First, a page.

Now that we are in our finishing position and holding the ball down by our side with the fingers in the 45 degree position, we are ready to do a little swing and release. Keep your eye on your hand and gently start swinging the ball back and forth. You have to watch your hand because we want to keep it in that 45 degree position with the fingers directly under the thumb. A lot of people’s hands want to turn back behind the ball as the ball travels back. This may not be a problem later, but for now, we want to try and keep our hand steady. Just swing the ball a foot in each direction; we don’t want a big swing at this point.

            After a few swings, if you are able to keep your hand in the 45 degree position, simply let go of the ball the next time it passes your leg. Don’t force the ball forward, lift it, or help it in any way. Simply swing and let go. The thumb should come out first which will transfer the ball’s weight to the fingers. Just gently follow through as this happens and you should pick up a few rotations as the ball leaves your hand.

It may seem like we are taking baby steps here and we are. We are teaching little muscles in your hand to remember that 45 degree position and most people’s hands do not learn much faster than a baby. Make sure when you let go of the ball, your fingers are directly below the thumb. This will keep you from “tilting” the ball too much. I will discuss “tilt” a little later along with “axis of rotation”.

            If you are strong enough during this exercise, do not allow your wrist to bend back under the weight of the ball. If you are not strong enough to resist the bending of the wrist, then consider using a wrist brace or a lighter ball. If you allow your wrist to bend back, you will loose revs once we put the ball into full motion.

   3 photos show only a short swing is needed.


            The Ball Roll, Axis of Rotation & Tilt

            The ball roll we are after has a “45 degree axis of rotation” and very little “tilt”. I am going to shorten the term “axis of rotation” to “AR”. A little imagination is needed to understand what “AR” means. A ball sitting still has no “AR” at all so it can’t be measured. “AR” is created when we rotate the ball in any direction. If we start rotating a ball, it rotates around an imaginary axis. I like to think of this imaginary axis as an axle. Everyone knows that an axle is…every wheel has one.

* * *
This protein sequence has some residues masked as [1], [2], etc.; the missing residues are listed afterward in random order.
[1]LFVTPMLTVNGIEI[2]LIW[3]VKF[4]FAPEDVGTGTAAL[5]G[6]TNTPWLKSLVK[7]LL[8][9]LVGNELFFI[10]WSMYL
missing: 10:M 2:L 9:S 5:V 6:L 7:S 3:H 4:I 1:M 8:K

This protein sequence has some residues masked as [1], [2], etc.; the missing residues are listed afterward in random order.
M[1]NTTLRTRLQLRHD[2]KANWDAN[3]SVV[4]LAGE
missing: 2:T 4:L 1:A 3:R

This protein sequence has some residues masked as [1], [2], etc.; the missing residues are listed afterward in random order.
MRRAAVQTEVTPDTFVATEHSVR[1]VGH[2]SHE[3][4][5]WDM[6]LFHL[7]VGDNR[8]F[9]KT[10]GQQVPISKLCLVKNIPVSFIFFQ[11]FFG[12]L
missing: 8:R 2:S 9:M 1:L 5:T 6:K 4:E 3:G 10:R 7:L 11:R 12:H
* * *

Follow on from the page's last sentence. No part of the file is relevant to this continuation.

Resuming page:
I like to compare a bowling ball to a bicycle wheel. A bicycle wheel has a steel axle that it rotates around. This is far from imaginary and it’s easy to see. A bowling ball has no such steel axle so we have to imagine that it’s there once the ball starts rotating.

 If I were to take a bicycle wheel out to the lane and hold the axle parallel to the foul line, it would have no axis rotation until I give it a spin… because there is no “rotation”. Ok let’s give it a spin!

Now the wheel has ZERO degrees of axis rotation. Notice the word “degrees”. We measure a bowling ball’s “AR” in “degrees” off the foul line. Our bicycle wheel has its axle parallel to the foul line so it is zero degrees off.

Now let’s turn the wheel 45 degrees to the left and keep it spinning. The wheel now has 45 degrees of axis rotation. Photo “F” is an  illustration of what that wheel would look like at 45 degrees.



The long arrow pointed down the lane is the wheels direction of travel if it were headed toward the pins. The shorter arrow pointing off to the left at a 45 degree angle shows the direction the wheel is rotating. Obviously if the wheel is spinning at a 45 degree angle to the direction of travel the wheel must be skidding and spinning on the oil. That is exactly what your ball does if you throw a hook ball. It spins and skids in the oil until it gets enough traction with the lane to start turning to the left (hook).